I mentioned earlier the need for lawyers to be aware of the use of social media in sport. We’ve seen a countless number of highly publicised tweets that have resulted in disciplinary action from governing bodies. While playing on loan at Q.P.R. in 2012 Federico Macheda was fined £15,000 for a homophobic tweet he sent; while Emmanuel Frimpong was fined £6,000 for his anti-Semitic abuse on Twitter to a Tottenham Hotspur fan. Social media is still in the relatively early stages of their lifespan and as more and more athletes sign up, the possibility of further disciplinary (and therefore the need for possible mediation) and appeals are inevitable. This burgeoning part of sector should not be overlooked as one hasty tweet can have serious consequences. Take the antics of former Chelsea and Swansea player Leon Knight whose homophobic tweets led to his contract with Northern Irish team Glentoran being terminated. Glentoran used a probationary clause within Knight’s contract after placing the player on suspension. Knight’s actions are a prime example of the damaging consequences misjudged tweets can have – particularly in the heat of the moment.
Aside from the regulatory aspects, a lot of work sports lawyers do involves disputes over contracts and, predominantly in the case of football and rugby, employment issues. Michael Laudrup for example has sought professional legal advice over his dismissal from Swansea City. Ultimately sports like football still require a need for ‘traditional’ legal advice, albeit advice with a certain expertise. One particularly famous case from employment law is Walker v Crystal Palace F.C. which emphasises how much of a role sport plays in our legal system. We tend to forget that athletes, managers and backroom staff are still subject to the same rules and laws as everyone else.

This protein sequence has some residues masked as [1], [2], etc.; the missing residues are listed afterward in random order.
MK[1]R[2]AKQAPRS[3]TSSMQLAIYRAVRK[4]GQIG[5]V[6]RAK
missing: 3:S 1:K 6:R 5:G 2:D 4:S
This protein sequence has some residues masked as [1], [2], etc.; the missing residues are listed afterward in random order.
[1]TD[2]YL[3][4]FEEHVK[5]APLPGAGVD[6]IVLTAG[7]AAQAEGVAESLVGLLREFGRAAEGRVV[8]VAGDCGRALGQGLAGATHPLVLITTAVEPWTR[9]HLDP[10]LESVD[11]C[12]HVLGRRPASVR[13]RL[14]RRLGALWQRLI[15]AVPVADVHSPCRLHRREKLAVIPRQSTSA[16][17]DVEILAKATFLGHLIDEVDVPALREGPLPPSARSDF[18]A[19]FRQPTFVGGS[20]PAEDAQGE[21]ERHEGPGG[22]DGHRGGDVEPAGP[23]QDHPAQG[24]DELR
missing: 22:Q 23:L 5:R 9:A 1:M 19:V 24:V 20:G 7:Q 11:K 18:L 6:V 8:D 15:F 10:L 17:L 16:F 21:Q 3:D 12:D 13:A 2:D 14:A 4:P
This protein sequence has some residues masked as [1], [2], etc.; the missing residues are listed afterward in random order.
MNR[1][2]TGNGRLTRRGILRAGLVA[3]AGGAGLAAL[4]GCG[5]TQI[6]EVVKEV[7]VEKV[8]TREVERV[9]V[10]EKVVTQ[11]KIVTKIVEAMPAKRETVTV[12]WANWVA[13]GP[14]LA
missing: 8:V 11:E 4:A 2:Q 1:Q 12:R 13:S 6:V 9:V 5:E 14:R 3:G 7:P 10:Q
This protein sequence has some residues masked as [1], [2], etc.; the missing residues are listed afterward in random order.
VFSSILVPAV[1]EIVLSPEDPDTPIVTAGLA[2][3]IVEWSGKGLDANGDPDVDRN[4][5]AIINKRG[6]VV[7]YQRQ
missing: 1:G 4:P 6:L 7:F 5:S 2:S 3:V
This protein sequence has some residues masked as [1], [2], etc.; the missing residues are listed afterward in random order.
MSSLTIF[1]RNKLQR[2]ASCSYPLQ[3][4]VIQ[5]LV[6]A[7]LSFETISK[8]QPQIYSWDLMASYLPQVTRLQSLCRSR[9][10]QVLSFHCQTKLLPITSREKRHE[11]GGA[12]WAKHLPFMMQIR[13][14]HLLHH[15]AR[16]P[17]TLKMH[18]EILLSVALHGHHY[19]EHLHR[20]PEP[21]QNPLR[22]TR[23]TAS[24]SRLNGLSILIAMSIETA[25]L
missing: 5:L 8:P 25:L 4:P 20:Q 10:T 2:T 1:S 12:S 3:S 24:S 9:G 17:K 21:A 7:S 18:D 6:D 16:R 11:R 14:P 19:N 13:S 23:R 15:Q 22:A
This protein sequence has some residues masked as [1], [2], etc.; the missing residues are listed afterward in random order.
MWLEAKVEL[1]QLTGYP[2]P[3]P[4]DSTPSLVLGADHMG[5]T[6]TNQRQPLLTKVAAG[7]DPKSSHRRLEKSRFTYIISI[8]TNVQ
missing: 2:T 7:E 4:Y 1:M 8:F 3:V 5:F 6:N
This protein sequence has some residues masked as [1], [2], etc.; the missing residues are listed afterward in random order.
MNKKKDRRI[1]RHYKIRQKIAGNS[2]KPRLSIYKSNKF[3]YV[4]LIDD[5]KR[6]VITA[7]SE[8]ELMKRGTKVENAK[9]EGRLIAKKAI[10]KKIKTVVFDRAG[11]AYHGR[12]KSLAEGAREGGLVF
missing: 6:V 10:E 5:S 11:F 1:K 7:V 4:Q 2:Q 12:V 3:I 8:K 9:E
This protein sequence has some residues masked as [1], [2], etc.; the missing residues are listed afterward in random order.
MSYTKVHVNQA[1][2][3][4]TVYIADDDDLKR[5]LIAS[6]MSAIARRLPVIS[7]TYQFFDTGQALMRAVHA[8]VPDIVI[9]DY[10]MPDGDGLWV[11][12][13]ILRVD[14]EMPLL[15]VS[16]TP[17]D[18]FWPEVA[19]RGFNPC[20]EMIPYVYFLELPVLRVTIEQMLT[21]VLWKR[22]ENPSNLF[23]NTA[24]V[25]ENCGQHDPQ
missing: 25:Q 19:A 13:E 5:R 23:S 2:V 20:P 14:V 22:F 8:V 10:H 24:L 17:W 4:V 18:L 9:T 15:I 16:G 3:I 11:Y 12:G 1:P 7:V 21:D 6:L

A considerable amount of the makeup of sports law is contracts. While in some cases it can be player contracts (for the most part these tend to have a pretty standard set of terms), it mainly revolves around contracts for stadiums, broadcasting rights and sponsorship deals. For certain sports, broadcasting rights are of a huge importance as the vast amount of income comes from television. BT recently won the rights to screen every single Champions League and Europa League game for 3 seasons starting in 2015. They paid a staggering £897million for the deal so you can only imagine the amount of drafting and legal issues needed to be overcome. Stadium issues can also take up a large part of sports law. Contracting for the development of a stadium is of course difficult enough but many problems arise after the development. Take for instance the Olympic Stadium in London. Huge amounts of legal disputes have arisen over the future of the stadium (although West Ham United were eventually granted residency last year). Some might argue that it is not too important whether such legal issues come under the realm of a sports lawyer or not however the technical and specialised nature of sport means it’s considerably different to contracting for the tenancy of an office block for example.
Sports law is very wide-ranging and constantly crosses over into other areas of law. That’s not to say any lawyer would be able to deal with the issues arise. A lot of firms like their lawyers to have a strong commercial awareness. I think as sports lawyers you need to have just as good a sporting awareness. That doesn’t necessarily mean being the next Cristiano Ronaldo or Jessica Ennis, but it means knowing how a potential action or decision could affect athletes and fans – not just the business side of things.
- “What’s a lawyer doing at the Olympic Games?”
- Commercial issues that national governing bodies of sport have to consider – RFU